AUGUST 21, 1944
HYDE PARK, Sunday—I have been receiving a number of letters lately on the subject of the value of a year of military service for our boys after the war. From what I read in the papers and get in the mail, I think there is some confusion in people's minds. Some are thinking about the immediate situation in the year or two right after the close of hostilities. Others are thinking about a permanent program of training that will continue into the future.
Let us take the first consideration. There will be, when war comes to an end, a good many men in training who have never been overseas. At the same time, there will be a need for a number of men to act as a police force, or as occupation troops, in different parts of the world for varying periods. The men who have been fighting, and who have lived in remote places for months or even years, are going to want to come home quickly. It might be possible, on a volunteer basis, to get enough young men who have never been overseas to take the places of these veterans. It would give many a young man a chance to see the world, without the danger which his brothers lived through during the war years.
The second consideration can again be divided. One group asks only that all young men be trained for a year in some military service. These people frequently feel that one year is hardly adequate to train a man completely in any branch of our highly mechanized services. Some feel that we should aim at getting our young citizens in good physical condition through two or three months of basic training, and then use the rest of the time as a period of education in democratic citizenship. This will permit them to perform some service for the community in which they spend their time.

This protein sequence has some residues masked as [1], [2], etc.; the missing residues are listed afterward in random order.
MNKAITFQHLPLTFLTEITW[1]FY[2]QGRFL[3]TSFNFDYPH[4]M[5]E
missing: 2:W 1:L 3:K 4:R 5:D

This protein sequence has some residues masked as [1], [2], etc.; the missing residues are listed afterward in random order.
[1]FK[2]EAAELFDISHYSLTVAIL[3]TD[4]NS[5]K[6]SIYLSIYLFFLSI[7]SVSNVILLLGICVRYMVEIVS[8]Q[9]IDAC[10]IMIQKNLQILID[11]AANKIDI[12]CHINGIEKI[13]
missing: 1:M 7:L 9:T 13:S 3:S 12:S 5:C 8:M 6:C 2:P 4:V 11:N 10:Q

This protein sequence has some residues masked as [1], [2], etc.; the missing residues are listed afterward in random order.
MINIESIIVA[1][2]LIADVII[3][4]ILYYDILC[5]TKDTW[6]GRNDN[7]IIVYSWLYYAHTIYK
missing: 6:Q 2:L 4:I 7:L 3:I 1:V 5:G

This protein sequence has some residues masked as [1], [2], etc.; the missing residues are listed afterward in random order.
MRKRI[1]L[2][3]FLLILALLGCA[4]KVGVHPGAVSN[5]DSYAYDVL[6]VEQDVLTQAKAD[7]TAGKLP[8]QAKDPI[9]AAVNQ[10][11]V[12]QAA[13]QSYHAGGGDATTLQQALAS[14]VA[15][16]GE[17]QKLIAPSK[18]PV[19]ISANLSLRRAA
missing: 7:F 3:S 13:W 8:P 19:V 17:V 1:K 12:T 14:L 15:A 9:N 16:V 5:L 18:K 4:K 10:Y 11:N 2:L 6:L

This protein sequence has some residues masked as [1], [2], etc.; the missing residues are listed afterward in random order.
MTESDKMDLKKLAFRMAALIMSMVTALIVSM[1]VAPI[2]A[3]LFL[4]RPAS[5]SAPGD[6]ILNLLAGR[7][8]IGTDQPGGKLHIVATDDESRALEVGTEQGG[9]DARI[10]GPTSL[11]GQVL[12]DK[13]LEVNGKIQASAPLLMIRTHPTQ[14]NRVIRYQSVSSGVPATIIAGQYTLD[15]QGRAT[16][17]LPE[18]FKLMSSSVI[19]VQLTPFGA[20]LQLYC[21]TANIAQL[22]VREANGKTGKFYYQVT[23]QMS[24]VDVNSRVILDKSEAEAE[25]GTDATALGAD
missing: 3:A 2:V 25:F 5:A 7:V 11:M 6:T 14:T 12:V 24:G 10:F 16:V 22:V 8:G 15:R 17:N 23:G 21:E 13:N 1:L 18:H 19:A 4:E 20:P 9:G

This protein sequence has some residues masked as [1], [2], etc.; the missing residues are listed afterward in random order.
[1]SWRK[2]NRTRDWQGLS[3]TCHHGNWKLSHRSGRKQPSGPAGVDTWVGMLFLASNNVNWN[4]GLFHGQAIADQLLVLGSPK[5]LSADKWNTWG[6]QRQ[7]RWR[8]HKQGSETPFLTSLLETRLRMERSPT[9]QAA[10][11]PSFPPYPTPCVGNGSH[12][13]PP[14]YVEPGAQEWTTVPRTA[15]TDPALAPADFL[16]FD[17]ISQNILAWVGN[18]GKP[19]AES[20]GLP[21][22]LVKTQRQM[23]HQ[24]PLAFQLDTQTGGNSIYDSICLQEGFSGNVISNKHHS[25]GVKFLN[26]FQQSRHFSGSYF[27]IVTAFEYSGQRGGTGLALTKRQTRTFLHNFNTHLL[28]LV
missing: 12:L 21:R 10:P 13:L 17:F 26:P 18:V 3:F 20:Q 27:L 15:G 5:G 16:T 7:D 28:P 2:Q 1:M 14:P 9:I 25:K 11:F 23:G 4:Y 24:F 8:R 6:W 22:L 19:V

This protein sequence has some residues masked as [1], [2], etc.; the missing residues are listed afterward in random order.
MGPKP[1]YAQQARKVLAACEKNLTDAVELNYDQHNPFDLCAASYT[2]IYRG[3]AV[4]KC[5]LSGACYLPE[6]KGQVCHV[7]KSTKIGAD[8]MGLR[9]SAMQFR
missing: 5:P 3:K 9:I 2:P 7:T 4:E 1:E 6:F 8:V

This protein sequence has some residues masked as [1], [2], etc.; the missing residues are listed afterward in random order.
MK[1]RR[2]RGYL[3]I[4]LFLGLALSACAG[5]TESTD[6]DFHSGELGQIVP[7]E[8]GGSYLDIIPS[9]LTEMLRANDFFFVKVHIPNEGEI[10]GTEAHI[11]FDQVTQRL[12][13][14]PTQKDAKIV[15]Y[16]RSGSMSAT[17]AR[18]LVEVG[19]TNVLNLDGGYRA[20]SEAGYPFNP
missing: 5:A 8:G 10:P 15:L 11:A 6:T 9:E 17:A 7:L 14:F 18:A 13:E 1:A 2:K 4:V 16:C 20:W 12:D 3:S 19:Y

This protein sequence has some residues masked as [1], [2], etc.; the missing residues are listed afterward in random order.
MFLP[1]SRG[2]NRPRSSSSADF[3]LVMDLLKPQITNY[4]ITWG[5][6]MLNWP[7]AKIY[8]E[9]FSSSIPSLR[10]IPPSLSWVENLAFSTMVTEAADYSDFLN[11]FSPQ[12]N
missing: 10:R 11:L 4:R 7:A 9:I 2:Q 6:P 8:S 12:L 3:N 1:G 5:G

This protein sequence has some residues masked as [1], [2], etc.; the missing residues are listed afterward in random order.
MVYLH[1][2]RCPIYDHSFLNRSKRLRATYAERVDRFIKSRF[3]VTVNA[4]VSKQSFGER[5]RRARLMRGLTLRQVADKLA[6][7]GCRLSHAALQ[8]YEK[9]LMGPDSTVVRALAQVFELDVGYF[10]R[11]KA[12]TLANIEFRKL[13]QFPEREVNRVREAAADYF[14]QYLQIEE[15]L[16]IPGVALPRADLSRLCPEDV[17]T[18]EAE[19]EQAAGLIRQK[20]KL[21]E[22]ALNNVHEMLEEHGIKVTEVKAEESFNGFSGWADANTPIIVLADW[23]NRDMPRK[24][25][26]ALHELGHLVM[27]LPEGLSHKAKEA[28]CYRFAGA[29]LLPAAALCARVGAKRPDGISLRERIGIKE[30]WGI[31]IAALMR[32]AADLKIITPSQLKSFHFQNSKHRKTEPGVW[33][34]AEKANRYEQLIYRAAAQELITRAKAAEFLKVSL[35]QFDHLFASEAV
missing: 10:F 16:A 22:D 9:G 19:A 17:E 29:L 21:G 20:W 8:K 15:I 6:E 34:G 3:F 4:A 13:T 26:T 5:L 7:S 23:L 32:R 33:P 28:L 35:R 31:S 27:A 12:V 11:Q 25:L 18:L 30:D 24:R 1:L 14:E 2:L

I believe this subject deserves lengthier discussion, however, and I would like to consider it in greater detail tomorrow.
I was recently given a copy of "What's New In Home Economics," a magazine published for the teachers of home economics throughout the country. I look upon this as one of our most hopeful fields of education, so I was interested to learn that 29,000 high schools, as well as colleges and universities, teach this subject. The teachers in these classes have a heavy burden, yet a large number of them are taking time to conduct adult classes in the afternoons and evenings, and are making of themselves information centers for their communities.
My only fear is that the courses are not as thorough or as important as they should be. I hope that as we revise our educational standards after the war, this will be one of the subjects we consider as of major importance.